Sure, it hurts, but he's been through worse.

Not too long ago, David’s debt breakdown looked like this:

  • $20,000 in student loan debt
  • $10,000 in debt for his wife’s wedding ring
  • $30,000 in credit card debt

David, who writes about personal finance at Run the Money, told me, “Paying off my student loans took about one-and-a-half years and my wife’s ring about one year.  The $30,000 took about 6 to 8 months.”

The incentive to pay off the $20,000 came from his wife — she was his girlfriend at the time. “My wife said she wouldn’t marry me unless I paid off the debt,” remembers David. After that he paid off the ring. But the $30,000 debt required drastic action — and pain.

David and his wife found out she was pregnant and they quickly realized their lifestyle must change. So, they bit the bullet. They sold their house in Newtown, Pennsylvania, and decided to build another, two-and-a half hours away in Gettysburg — a less expensive area. David also transferred to another office, where he works as an auditor.

Without a home, they again made a drastic move. “We lived with my wife’s parents for two months near Gettysburg, while the contractor built our home,” says David. “We put $2,200 per month extra on the debt, which equated to our previous mortgage payment.”

But David took the financial pain in stride, because he literally takes real pain in stride. He runs to keep in shape. Not just two or three miles like some people (me).  He runs hard. His accomplishments include: five half-marathons, one marathon (2015 Philadelphia Marathon), and a bunch of 10Ks and 5Ks.

The marathon really hurt him. “When I ran the Philadelphia Marathon in 2015, I was dying after mile 20,” David recalls.  “That’s the proverbial ‘wall’ that runners hit, especially in their first marathon.  I had such bad arch pain in my left foot I had to sit down, take my shoe off, and massage it twice to keep going.”

The pain became so severe he didn’t think he could finish. But then something happened. “I was pushing my way through the last six miles and close to the end a spectator screamed, ‘You’re about to finish a marathon!’ – and that was all I needed to bring it home.”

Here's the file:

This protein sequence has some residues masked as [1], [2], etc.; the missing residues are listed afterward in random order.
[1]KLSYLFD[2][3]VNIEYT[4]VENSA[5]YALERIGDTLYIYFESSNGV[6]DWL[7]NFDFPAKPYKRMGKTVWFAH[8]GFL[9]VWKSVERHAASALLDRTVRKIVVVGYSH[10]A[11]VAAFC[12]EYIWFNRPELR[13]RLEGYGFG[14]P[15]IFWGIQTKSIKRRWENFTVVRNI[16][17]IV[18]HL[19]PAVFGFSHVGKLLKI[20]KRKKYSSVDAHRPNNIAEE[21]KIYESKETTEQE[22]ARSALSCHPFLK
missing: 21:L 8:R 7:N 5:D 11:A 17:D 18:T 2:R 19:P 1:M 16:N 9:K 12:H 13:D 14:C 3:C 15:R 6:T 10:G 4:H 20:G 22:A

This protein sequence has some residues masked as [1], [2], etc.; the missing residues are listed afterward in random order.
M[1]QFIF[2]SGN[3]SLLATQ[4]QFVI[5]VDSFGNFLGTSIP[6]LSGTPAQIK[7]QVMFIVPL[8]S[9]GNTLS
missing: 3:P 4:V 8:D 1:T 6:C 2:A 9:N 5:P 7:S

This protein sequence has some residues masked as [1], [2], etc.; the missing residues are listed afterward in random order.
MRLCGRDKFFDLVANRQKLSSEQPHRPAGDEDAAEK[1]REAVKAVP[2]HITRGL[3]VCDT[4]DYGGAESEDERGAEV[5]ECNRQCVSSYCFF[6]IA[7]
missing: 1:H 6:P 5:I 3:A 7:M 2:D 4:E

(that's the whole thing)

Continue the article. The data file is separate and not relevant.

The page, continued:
Running and changing his diet helped David lose 40 pounds. He believes physical health and financial health dovetail with one another, and he demonstrates it daily on his blog.

“I follow a strict schedule of running three to four days per week,” says David. “I enjoy checking off each workout. The same is true with obliterating debt.  I need to see the balance decrease each month as I sacrifice and throw any extra money at it.”

Yes, David does sacrifice and take the pain. But one financial sacrifice nearly broke him — even more than the brutal marathon he finished. It occurred in 2008 and David is sharing this story for the first time.

“I’m a huge Phillies fan and my wife and I signed up for a partial season ticket plan,” recalls David. “When finances were especially tough after I just graduated college, we both stood on a corner to sell some tickets to that night’s game. It might not seem like a big deal, but it humbled me.”

I can sympathize with David. But even though he lost the Phillies tickets, he did run a marathon and paid off $60,000 in debt. In my book, Bill Murray’s profound quote from “Caddyshack” seems appropriate — “So I got that goin’ for me, which is nice.”

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Article last modified on May 18, 2017. Published by Debt.com, LLC .